The interest of an activist investor in a company often sparks a slew of lurid headlines describing interactions with the board in conflict terms: it’s a “fight” or a “battle”.
However, a recent deal between US bank Citigroup and activist investors ValueAct seems to point to a new way of doing things. By agreeing to share “confidential information”, the pair may have headed off stories about conflict, in favour of working together. Indeed, Citi’s stock jumped after publication of the news.
But does the arrangement offer a brave new world where activists and boards can co-exist in a cosy new relationship? According to the experts, it’s probably best not to build your hopes up.
The deal looks like a reassuring arrangement. The agreement provides for a “deeper level of engagement and collaboration” and ValueAct will refrain from demanding seats in the boardroom for the duration of the scheme in return for “confidential information about the company”, as well as engagement with the bank’s senior management team and the board.
The warm tone of Citi’s press release is buoyed by ValueAct’s reputation for being a different kind of activist, what has become known as a “constructivist”—a fund that takes a much less aggressive approach to their investee companies. It eschews the now ubiquitous PR battle over demands for strategic change, or boardroom places, in favour of “useful, productive engagement”, according to the Activist Investor blog.
However, while the constructivist may seem reassuring, there are limits. It’s worth noting that Citi and ValueAct’s agreement constrains their mutual appreciation club until December this year.
While the deal looks rosy, others point to the fact that it once again reveals the potential for activist influence. According to Tom Mercer, head of corporate transactions at law firm Ashurst, being able to strike a legal agreement for information not otherwise made available reveals the growing “power” of activists in the current business environment.
For their part Citi and ValueAct have pointed towards the advantages of the agreement. Citi’s chief executive Michael Corbat cited the investor’s skills, while ValueAct praised the bank’s strategy.
Corbat says: “We see ValueAct’s expertise and shareholder perspective as important strengths and are looking forward to working together to benefit all of Citi’s stakeholders.”
Meanwhile, G. Mason Morfit, ValueAct’s chief investment officer, says: “We are excited to take our engagement to the next level and work with management and the board to help deliver excellent and sustainable results for all stakeholders.”
Activism on the rise
Generally speaking, action by activists is increasing. According to Lazard, an investment bank, 2018 saw a record volume of activity with 266 companies facing activist demands, a hike from 188 in 2017. ValueAct was only beaten by Elliott as the activist investor with the highest number of positions.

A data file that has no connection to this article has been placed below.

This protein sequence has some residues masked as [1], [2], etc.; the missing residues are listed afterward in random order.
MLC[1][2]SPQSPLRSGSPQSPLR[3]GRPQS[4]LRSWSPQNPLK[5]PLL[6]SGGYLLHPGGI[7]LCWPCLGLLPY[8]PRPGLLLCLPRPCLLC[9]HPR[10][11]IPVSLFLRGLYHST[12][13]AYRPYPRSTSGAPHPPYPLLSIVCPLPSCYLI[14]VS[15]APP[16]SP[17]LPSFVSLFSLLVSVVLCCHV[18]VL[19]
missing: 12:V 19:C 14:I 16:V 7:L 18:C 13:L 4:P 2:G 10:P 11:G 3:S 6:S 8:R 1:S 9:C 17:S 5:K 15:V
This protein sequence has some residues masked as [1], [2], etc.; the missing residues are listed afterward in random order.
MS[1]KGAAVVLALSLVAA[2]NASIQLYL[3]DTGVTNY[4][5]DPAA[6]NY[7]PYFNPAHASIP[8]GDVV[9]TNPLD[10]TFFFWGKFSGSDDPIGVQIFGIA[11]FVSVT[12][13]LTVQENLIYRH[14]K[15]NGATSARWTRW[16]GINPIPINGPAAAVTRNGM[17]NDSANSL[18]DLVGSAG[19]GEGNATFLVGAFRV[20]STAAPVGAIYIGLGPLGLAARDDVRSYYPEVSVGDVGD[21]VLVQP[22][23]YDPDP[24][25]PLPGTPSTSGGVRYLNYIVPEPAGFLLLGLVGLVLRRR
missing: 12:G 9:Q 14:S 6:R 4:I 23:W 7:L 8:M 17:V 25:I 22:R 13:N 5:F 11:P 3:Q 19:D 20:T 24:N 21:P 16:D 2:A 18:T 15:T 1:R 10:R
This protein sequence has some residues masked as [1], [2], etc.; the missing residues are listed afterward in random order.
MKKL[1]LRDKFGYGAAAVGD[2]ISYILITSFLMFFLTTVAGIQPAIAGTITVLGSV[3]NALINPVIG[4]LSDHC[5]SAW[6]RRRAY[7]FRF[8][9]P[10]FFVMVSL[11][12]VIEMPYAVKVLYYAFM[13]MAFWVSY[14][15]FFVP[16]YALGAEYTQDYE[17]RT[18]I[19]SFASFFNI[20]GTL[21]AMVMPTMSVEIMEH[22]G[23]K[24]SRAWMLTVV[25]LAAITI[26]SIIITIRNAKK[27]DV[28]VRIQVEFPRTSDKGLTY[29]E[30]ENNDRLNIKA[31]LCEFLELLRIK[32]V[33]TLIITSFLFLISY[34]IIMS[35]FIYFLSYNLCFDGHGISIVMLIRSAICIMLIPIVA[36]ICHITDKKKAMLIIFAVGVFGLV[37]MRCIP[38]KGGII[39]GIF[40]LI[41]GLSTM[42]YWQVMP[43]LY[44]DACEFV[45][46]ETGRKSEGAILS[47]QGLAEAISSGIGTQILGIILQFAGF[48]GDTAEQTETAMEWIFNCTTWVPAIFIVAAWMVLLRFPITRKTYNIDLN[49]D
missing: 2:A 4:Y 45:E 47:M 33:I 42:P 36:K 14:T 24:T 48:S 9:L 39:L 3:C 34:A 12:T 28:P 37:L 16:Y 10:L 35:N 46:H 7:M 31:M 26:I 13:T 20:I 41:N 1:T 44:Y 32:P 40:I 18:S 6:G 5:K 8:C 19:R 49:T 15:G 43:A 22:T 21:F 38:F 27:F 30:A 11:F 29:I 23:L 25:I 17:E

But the crunch question is whether the information-sharing arrangement can be replicated elsewhere, especially in the EU. This is where lawyers urge caution pointing to legislation that regulates the sharing of insider information.
In principle, investors and markets should receive the same information from a company. Those that favour one party with special information risk big penalties, a painful lesson illustrated in the UK by the £450,000 fine handed to then JP Morgan investment banker Ian Hannam in 2014, by the Financial Conduct Authority, for “market abuse” when he shared information about a client via email.
That happened under the Financial Services and Market Act 2000. UK markets now function under EU Markets Abuse Regulation, pithily known as MAR.
This governs the “unlawful disclosure of inside information” and any information-sharing arrangement between a company and an investor would need to be clear it would not fall foul of MAR.
Indeed, MAR is explicit in its intentions. The regulation’s preamble makes clear it is there to “protect the integrity of the financial market and to enhance investor confidence.” But this is based, in turn, on “the assurance that investors will be placed on an equal footing and protected from the misuse of inside information.”
Meanwhile, the regulation does not intend to shut down all discussion between a company and shareholders. Some discussion of a “general nature” between management and shareholders are “essential for the efficient functioning of markets and should not be prohibited…”.
That means any agreement between a company and an investor to share information would need to walk a tightrope for fear of tipping over from the general into more specific information,which could set the MAR alarm ringing. It goes without saying that in the US, ValueAct and Citi would have written their agreement carefully. The Securities and Exchange Commission, the markets watchdog, pursues insider dealing cases vigorously.
That’s not to say information cannot be shared safely. But it does mean that boards would need to take great care before embarking on such a deal to quell the fire and brimstone of an activist. For now, at least, we can expect the old order to continue.